I've banished my doom piles forever: how the 5 minute cleaning blitz will help you conquer clutter

Waiting for the kettle to boil? For the kids to get their shoes and coats on? This is when to carve out time for decluttering

apartment living room with black sectional, fluffy rug, designer chair, extended wall light, small white coffee table, tv
(Image credit: Kriste Michelini Interiors/Thomas Kuoh)

'For every minute spent in organizing, an hour is earned,' said Benjamin Franklin – a quote I spotted back in late December when looking for inspiration for my New Year's resolutions. I took it to heart and resolved to be tidier in 2023. But...

Two weeks on and I'd already slipped back into bad habits, gathering clutter in all the usual places. So I searched the quote online again, and – surprise, surprise – the five-minute tidying challenge popped up on numerous professional organizers' websites. It was (possibly) the solution I'd been looking for to effectively tackle those 'doom piles', as clutter hotspots have been neatly coined. And I want everyone else to know about it too. Simply put: you set a timer and spend five minutes decluttering each day. Or, perhaps even more realistically, you carve the five minutes out of your daily routines – such as when you're waiting for the kettle to boil  – to purposefully tackle those doom piles before anything else.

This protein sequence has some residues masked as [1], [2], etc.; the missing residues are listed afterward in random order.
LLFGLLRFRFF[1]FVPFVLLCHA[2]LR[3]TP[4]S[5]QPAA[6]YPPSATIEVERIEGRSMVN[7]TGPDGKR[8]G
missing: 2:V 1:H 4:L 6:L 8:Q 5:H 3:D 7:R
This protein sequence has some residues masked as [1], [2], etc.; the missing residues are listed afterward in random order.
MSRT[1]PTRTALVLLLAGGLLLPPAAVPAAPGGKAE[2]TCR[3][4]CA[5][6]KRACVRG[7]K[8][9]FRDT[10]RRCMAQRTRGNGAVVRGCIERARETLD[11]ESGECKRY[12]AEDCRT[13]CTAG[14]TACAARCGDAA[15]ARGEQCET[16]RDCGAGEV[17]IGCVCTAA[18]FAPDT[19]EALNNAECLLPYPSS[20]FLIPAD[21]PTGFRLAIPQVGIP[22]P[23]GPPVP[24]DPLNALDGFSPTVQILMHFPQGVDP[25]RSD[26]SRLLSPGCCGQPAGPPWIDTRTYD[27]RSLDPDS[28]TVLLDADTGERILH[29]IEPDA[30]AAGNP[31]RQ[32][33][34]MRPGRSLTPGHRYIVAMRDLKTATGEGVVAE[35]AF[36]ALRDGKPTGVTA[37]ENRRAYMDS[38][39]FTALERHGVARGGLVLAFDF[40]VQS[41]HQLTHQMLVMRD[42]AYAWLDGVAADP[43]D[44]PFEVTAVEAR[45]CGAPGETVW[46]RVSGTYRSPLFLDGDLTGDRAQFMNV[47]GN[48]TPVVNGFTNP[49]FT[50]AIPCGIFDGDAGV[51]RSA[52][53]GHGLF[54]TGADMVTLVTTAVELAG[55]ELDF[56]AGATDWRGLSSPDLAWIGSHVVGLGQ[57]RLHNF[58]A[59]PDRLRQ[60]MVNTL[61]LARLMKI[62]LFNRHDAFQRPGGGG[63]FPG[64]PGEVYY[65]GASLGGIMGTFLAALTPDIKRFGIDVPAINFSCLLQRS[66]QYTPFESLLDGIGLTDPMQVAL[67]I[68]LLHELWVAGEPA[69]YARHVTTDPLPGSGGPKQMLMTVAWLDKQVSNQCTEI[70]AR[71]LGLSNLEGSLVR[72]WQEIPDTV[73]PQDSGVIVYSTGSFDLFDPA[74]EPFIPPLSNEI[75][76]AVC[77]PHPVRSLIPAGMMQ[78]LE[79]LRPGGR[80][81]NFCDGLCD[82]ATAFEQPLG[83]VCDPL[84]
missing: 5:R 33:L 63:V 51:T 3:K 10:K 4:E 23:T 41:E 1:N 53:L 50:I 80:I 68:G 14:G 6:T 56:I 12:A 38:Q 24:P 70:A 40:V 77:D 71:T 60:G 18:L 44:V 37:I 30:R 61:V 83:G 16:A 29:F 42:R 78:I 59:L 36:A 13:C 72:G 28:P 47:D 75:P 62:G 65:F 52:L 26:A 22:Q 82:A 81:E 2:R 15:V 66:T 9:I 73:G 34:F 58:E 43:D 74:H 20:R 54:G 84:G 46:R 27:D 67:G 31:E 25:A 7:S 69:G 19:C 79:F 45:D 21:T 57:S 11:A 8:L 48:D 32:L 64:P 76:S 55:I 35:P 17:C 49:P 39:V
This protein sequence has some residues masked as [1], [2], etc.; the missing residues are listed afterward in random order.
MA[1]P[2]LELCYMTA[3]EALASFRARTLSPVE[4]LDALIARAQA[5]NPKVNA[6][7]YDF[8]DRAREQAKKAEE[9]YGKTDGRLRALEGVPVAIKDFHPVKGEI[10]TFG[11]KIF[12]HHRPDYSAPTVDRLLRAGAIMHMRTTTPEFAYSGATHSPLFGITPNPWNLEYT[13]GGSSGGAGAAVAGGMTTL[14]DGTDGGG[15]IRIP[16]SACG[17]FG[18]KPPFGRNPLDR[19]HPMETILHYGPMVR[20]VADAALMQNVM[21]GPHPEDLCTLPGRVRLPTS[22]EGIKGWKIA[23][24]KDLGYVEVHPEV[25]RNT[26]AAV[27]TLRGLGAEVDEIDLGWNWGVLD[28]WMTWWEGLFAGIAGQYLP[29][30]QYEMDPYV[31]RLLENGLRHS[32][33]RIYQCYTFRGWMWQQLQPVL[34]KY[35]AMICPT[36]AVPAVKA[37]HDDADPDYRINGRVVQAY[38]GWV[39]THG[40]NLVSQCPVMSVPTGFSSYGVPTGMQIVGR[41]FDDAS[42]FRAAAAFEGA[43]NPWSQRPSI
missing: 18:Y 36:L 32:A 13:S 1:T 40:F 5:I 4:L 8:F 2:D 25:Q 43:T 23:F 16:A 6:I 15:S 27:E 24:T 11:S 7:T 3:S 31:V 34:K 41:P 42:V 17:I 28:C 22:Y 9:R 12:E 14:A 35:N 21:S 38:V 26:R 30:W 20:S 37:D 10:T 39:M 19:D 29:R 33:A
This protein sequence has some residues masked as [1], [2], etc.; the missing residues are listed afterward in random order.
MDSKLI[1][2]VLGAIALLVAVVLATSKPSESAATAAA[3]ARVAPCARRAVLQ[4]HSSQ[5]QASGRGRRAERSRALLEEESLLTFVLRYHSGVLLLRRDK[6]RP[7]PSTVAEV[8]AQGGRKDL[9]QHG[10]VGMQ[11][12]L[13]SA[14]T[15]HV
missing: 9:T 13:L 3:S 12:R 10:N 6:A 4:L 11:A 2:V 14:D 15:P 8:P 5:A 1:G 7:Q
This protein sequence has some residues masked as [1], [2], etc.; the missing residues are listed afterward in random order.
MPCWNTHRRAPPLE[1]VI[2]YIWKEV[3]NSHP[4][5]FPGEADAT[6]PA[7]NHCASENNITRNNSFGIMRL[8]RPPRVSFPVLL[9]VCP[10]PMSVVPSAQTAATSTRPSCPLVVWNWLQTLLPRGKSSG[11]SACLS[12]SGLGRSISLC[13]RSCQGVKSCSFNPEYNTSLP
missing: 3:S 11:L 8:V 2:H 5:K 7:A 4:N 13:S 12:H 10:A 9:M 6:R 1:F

You have doom piles that bother you, right? These rapid sessions (spurred on by taking 'before and after' photos) made a huge difference for me. If you're looking for cleaning tips that have a high effort-to-reward ratio, the five minute challenge is it. This is what I did.

millie hurst news writer
Millie Hurst

Millie Hurst is Section Editor at Homes & Gardens, overseeing the Solved section, which provides readers with practical advice for their homes. Millie has written about and tried out countless cleaning and DIY hacks in the six years since she became a journalist, and has worked in both London and New York. 

5-minute tidying challenge

British cleaning influencer Lynsey Crombie, who I follow on social media, is a big fan of the five minute cleaning challenge. To kickstart my lapsed resolution to be tidier, I decided to take her lead and set a timer for five minutes in three different rooms each day, tackling those doom piles and getting them to look as neat and tidy as possible. 

I live alone in a small apartment, and regularly look at the kitchen countertop and wonder how I've managed to generate so much clutter there. Paperwork, pens, recipe ideas, bottles I can't find the lids for, it's all there. The same goes for the never-diminishing pile of laundered but odd socks on my bedroom chair, and the apartment-wide clutter that gathers in the living room.

Even though my apartment has plenty of clothes storage as well as lots of shelves high up for storing seasonal items out of the way, it's hard to stop the dining table from getting covered with random items of clothing, too. You can probably relate.